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«© 2003 International Monetary Fund November 2003 IMF Country Report No. 03/374 Former Yugoslav Republic of Macedonia: Financial System Stability ...»

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© 2003 International Monetary Fund November 2003

IMF Country Report No. 03/374

Former Yugoslav Republic of Macedonia: Financial System Stability Assessment,

including Reports on the Observance of Standards and Codes on the following topics:

Banking Supervision, Payment Systems, Monetary and Financial Policy Transparency,

and Anti-Money Laundering and Combating the Financing of Terrorism

This Financial System Stability Assessment paper for Former Yugoslav Republic of Macedonia was prepared by a staff team of the International Monetary Fund as background documentation for the periodic consultation with the member country. It is based on the information available at the time it was completed on September 29, 2003. The views expressed in this document are those of the staff team and do not necessarily reflect the views of the government of Former Yugoslav Republic of Macedonia or the Executive Board of the IMF.

The policy of publication of staff reports and other documents by the IMF allows for the deletion of market-sensitive information.

To assist the IMF in evaluating the publication policy, reader comments are invited and may be sent by e-mail to publicationpolicy@imf.org.

Copies of this report are available to the public from International Monetary Fund ● Publication Services 700 19th Street, N.W. ● Washington, D.C. 20431 Telephone: (202) 623 7430 ● Telefax: (202) 623 7201 E-mail: publications@imf.org ● Internet: http://www.imf.org Price: $15.00 a copy International Monetary Fund Washington, D.C.



Financial System Stability Assessment Prepared by the Monetary and Financial Systems and the European I Departments Approved by Ulrich Baumgartner and Susan Schadler September 29, 2003 The Financial System Stability Assessment (FSSA) is based on the work of the joint IMF-World Bank Financial Sector Assessment Program (FSAP) missions to the former Yugoslav Republic of Macedonia (FYR) Macedonia in May–June 2003. The team met with senior government officials, including the Minister of Finance and the Governor of the National Bank of the Republic of Macedonia (NBRM), as well as with staff of the Ministry of Finance (MOF) and the NBRM, of agencies involved in regulation and supervision of the financial system, banks and other financial institutions, and other private sector participants.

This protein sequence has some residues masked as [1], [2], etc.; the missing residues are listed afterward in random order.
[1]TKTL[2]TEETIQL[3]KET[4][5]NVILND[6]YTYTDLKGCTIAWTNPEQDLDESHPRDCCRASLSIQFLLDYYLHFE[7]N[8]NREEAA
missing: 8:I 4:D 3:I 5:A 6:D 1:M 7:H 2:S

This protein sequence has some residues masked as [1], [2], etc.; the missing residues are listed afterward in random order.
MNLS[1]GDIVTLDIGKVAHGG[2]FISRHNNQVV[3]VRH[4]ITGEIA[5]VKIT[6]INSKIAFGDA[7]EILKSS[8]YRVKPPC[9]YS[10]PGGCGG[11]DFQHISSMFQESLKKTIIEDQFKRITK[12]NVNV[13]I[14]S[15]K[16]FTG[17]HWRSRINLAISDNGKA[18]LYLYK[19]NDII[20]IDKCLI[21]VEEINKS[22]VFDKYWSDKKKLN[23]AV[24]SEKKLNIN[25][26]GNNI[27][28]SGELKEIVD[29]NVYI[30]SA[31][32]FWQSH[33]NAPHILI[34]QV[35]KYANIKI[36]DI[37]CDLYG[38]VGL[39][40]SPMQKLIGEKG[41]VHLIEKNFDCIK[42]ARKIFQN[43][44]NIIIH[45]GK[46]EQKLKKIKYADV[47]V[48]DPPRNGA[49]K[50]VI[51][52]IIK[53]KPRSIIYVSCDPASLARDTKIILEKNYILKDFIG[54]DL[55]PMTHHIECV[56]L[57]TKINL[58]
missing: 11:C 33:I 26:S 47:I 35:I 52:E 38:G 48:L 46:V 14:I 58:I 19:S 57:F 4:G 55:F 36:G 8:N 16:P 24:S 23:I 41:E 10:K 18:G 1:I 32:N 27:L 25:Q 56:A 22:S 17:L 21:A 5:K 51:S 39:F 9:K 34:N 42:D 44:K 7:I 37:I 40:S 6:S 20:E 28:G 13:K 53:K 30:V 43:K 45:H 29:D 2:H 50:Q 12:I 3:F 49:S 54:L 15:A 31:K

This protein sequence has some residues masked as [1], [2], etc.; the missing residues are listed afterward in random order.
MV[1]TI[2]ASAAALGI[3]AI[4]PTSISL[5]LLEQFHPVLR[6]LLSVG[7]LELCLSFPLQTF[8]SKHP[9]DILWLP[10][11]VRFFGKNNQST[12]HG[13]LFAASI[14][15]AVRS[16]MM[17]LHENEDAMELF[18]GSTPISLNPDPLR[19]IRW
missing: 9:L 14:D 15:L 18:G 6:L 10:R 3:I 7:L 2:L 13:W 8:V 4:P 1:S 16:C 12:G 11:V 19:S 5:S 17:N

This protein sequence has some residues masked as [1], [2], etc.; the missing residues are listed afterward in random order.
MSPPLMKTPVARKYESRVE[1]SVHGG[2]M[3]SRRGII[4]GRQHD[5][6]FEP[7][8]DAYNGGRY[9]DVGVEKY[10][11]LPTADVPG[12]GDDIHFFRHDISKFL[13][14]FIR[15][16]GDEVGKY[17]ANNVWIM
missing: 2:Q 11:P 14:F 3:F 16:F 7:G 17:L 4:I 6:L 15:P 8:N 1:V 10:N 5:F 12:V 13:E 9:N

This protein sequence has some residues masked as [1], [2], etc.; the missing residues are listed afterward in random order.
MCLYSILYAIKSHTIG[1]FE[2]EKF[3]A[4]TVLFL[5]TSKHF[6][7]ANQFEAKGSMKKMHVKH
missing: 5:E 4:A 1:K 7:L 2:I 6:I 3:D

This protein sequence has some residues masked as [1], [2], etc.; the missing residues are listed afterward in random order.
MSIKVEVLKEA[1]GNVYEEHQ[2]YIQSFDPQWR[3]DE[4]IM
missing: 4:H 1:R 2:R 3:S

The FSAP team consisted of Messrs. Hormoz Aghdaey (World Bank, Mission Chief) and Marc Quintyn (IMF, Deputy Mission Chief), Philip Schellekens, Anita Tuladhar, and Judit Vadasz (all IMF), Robert Gourley, Peter Kyle, Rodney Lester, Svitlana Lewis, Melinda Roth, Hannah Thomas, Jasminka Varnalieva, Richard Zechter (all World Bank), Paul van Sluijs (The Netherlands Bank, banking supervision—IMF expert) and Nick Roberts (Reserve Bank of Australia, payment system—IMF expert). Mr. Kevin Ross (IMF resident representative) participated in some meetings.

Development of the Macedonian financial system shows the marks of the country’s turbulent first decade of independence. Intermittent conflicts and disturbances have had an adverse impact on the development of the institutions necessary to support the transition to a market economy and on the governance of those institutions.

As a result, the financial system is still very small and its role as intermediator of financial flows limited.